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State Attorney General rules against use of 'instant bingo' machines

Jon Brown of Elks Lodge 2284 in New Port Richey says his group will keep selling the tickets, just not from a machine.


Jon Brown of Elks Lodge 2284 in New Port Richey says his group will keep selling the tickets, just not from a machine.

NEW PORT RICHEY — There's a machine across from the bar in the lounge of the Elks Lodge on Congress Street. Stacked up inside it are tickets with names like Luck Be a Lady, Quack Pot and Duck Bucks. They cost $1, but some conceal a $500 prize.

They're known as "instant bingo" tickets, with pull-tabs that reveal winning combinations, but they function much like lottery scratch-offs. In Florida's complex, sometimes conflicting menagerie of gaming legislation, the tickets, it would appear, fall within the bounds of the law.

The machines that hold them might be another story.

The Pasco County Sheriff's Office recently sought an opinion from Florida Attorney General Bill McCollum on the legalities of instant bingo, who can run it and how the tickets can be dispensed. McCollum's office responded this week. Sheriff's Office attorney Mike Randall interpreted the opinion to say that only groups who run real-time bingo — the traditional "N, 33" variety — can sell instant bingo tickets. But they can't be sold from a machine like the one at New Port Richey Elks 2284, Randall said, because that falls under the definition of a slot machine, and slot machines are outlawed.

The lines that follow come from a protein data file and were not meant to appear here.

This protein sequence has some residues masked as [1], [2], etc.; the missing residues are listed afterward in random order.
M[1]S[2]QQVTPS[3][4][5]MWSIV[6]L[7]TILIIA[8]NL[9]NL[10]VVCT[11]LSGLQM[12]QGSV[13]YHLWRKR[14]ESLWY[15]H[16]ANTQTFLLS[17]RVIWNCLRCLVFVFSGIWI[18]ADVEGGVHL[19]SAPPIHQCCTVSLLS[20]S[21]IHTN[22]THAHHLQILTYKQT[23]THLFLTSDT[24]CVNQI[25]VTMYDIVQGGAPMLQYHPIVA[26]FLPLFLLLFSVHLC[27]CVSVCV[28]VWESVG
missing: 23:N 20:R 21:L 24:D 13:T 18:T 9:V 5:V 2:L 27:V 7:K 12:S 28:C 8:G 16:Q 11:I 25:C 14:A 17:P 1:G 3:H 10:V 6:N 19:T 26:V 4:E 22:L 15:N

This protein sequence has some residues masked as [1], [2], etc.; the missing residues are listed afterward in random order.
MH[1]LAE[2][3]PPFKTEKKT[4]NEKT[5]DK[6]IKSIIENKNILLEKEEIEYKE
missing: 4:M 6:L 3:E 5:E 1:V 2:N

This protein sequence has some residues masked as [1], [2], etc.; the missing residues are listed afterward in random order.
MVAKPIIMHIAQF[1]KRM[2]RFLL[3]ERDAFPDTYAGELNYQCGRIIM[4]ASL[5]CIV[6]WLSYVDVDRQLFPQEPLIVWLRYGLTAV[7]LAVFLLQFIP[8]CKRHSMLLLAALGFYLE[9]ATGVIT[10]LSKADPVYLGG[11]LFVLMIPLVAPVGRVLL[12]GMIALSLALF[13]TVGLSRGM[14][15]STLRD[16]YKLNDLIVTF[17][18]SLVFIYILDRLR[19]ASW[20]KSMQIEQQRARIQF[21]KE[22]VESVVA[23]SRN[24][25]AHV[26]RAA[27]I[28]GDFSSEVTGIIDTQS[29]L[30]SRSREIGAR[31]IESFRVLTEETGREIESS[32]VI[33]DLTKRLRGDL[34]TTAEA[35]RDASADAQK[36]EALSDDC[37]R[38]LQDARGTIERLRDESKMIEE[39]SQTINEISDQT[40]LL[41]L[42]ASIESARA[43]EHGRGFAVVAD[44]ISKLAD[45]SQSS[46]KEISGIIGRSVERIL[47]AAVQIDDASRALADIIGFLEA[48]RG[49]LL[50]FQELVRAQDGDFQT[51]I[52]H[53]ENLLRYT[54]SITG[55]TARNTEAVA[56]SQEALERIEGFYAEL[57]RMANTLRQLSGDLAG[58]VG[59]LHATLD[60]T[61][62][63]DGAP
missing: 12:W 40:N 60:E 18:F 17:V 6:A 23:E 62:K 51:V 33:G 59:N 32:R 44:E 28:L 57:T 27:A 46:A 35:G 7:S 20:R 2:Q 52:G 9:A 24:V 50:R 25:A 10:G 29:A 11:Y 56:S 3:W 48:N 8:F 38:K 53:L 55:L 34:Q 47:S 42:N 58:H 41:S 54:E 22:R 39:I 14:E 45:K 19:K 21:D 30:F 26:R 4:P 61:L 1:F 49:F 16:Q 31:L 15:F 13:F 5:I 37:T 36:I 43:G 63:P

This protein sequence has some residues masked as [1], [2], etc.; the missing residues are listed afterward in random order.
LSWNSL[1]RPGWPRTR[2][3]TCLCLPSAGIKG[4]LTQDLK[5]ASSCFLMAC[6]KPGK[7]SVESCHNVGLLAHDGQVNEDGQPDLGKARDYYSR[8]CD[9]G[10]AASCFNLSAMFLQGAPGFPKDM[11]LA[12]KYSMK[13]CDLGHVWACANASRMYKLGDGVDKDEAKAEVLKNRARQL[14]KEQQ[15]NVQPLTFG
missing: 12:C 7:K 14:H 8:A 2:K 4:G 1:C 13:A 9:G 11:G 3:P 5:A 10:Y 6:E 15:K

"This is an area where the state is — I don't know the phrase — divided, perplexed," Randall said.

Jon Brown, exalted ruler of the Elks lodge, would agree. He said his group is eager to comply with the law, but he wants it clarified.

"We'll continue (using the machines) because they've told us we're allowed to," Brown said. "But if the law comes down and tells us not to, we'll shut it down. I'm not going to put our lodge in jeopardy over a pull-tab machine."

In addition to the machines, the Elks host twice-weekly bingo nights, which typically draw 150 people. The machines are very popular with bingo players.

All the profits from the regular bingo and instant bingo benefit local and national charities. From the machines alone, Brown said, the lodge has donated thousands — to the SPCA ($500), Volunteer Way food bank ($500), local veterans hospitals ($1,500) and others — and that's just since April.

"Bingo alone right now, because of the economy, is not carrying the load like we need," he said.

As it's a violation of the law to even possess a slot machine, Brown imagined quite a scene erupting during Sunday night bingo.

"I don't want to be standing here some night and have the sheriff come through that door and put me in chains and take me to jail," he said.

But Kevin Doll, spokesman for the Sheriff's Office, said that's not the approach deputies would take.

The emphasis is on education.

"We welcome people to call us for clarifications," Doll said, adding that gambling information is on the Sheriff's Office Web site (

And Brown acknowledged there are other ways to sell the instant tickets.

"If they want us to put them in a bucket, we can do that," he said. "We can walk the floor and sell them."

Molly Moorhead can be reached at or (727) 869-6245.

State Attorney General rules against use of 'instant bingo' machines 07/11/08 [Last modified: Monday, July 14, 2008 7:34pm]
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